Telecom industry consolidation across Europe--including an end to roaming charges for phone calls and Internet use across national boundaries--would be a boon for the continent, European Commissioner Neelie Kroes said during an industry conference in Brussels.
Kroes has been forcefully advocating industry consolidation to make the continent's telecom services more stable and less competitive, a Businessweek article reports.
"We have listened to industry concerns so that pan-European deals can come onto the market, sustainably, available for all as soon as possible," Kroes said at the conference.
Besides eliminating roaming charges, the commissioner also wants to see policies enacted to make allocation of spectrum for wireless more uniform and predictable across more than two dozen countries that comprise the EU.
Of course, all her ideas haven't been met with open arms. European regulators have gone on record looking askance at her proposals and the European Telecommunications Network Operators' (ETNO) association made it clear that it isn't all that keen on regulating roaming charges.
"The proposal gives a negative signal to the investors' community" by creating the perception that "further regulation is always around the corner," said Luigi Gambardella, the ETNO's chairman who was also at the event.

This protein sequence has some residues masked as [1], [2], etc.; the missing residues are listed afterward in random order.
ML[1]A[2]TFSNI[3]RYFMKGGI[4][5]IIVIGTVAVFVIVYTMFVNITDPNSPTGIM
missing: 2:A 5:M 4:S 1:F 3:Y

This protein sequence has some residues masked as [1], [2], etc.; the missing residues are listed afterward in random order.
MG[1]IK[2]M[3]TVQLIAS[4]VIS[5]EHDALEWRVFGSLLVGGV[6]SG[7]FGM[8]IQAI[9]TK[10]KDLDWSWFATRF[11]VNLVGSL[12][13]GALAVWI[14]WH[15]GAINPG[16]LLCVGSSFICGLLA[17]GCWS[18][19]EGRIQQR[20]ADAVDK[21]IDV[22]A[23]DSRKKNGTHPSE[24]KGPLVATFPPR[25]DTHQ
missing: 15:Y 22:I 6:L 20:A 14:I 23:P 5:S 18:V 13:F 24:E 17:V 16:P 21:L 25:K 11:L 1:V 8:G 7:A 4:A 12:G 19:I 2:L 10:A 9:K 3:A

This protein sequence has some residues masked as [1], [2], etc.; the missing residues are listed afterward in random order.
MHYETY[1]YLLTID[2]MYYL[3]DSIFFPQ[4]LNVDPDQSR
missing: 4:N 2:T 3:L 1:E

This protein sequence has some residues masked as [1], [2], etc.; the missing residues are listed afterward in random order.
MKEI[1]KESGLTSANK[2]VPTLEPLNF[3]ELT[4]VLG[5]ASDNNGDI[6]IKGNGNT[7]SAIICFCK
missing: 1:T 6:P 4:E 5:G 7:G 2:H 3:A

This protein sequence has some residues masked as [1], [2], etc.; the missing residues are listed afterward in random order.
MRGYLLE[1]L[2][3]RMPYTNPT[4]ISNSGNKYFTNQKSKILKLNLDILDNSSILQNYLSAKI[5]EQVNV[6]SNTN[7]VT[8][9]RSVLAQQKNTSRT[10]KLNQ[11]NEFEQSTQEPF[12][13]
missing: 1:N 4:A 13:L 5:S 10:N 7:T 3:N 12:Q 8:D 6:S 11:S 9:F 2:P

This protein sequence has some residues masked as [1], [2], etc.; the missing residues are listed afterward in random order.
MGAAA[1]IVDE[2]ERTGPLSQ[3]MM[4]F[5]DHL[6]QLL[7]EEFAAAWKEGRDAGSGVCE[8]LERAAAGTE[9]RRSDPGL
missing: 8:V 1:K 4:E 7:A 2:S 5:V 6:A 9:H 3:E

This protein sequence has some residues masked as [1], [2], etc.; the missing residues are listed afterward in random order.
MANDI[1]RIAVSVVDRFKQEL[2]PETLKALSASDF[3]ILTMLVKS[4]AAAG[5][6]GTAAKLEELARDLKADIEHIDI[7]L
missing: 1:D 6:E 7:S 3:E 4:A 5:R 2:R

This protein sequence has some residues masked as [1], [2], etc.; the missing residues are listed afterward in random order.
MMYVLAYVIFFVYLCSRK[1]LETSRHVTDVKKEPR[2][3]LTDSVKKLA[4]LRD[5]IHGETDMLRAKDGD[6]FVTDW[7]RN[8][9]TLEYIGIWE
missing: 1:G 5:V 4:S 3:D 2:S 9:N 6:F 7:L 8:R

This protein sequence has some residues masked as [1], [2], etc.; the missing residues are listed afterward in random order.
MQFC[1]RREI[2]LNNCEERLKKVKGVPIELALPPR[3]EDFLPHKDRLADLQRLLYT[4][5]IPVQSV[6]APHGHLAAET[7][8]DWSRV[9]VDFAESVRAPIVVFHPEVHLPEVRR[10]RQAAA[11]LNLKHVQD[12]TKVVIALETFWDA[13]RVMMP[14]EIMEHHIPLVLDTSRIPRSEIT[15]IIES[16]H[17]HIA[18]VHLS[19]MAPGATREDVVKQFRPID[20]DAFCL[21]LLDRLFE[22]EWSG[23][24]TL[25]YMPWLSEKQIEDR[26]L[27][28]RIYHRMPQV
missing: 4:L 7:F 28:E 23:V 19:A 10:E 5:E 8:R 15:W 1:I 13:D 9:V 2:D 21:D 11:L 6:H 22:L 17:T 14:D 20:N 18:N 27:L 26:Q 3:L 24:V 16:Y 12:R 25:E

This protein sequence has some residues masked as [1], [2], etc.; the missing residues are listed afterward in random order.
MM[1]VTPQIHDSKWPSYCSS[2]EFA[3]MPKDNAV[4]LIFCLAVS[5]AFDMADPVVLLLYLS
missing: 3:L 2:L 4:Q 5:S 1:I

He was less opposed to improved spectrum policies because that would improve the investment climate in Europe," he added.
As if to justify that, AT&T (NYSE: T) CEO Randall Stephenson, speaking at the same conference, said he sees a "huge opportunity for somebody" to reap big profits by investing in European markets with a better wireless policy.
"I continue to be fascinated and impressed by how slow mobile broadband is moving in Europe so I think of this as a huge opportunity for somebody," Stephenson said in a Reuters article.
Kroes reiterated that her goal is to reduce regulatory burdens by making rules across all the markets more predictable.
"That shouldn't involve more regulation in the sector," she said, advocating that "lifting regulation in competitive EU Internet providers can offer the services and Internet providers can offer the services and connectivity Europe needs."
If all goes well with the plan--which still needs approval across all the EU governments and the European Parliament--Europe would operate more like a single country with multiple telecom providers than a vast network of different operators running networks in proprietary countries.
"Bringing down barriers is ultimately good for the sector," she said. "But you can't do that without removing roaming charges, without removing the arbitrary high charges for calling across borders."
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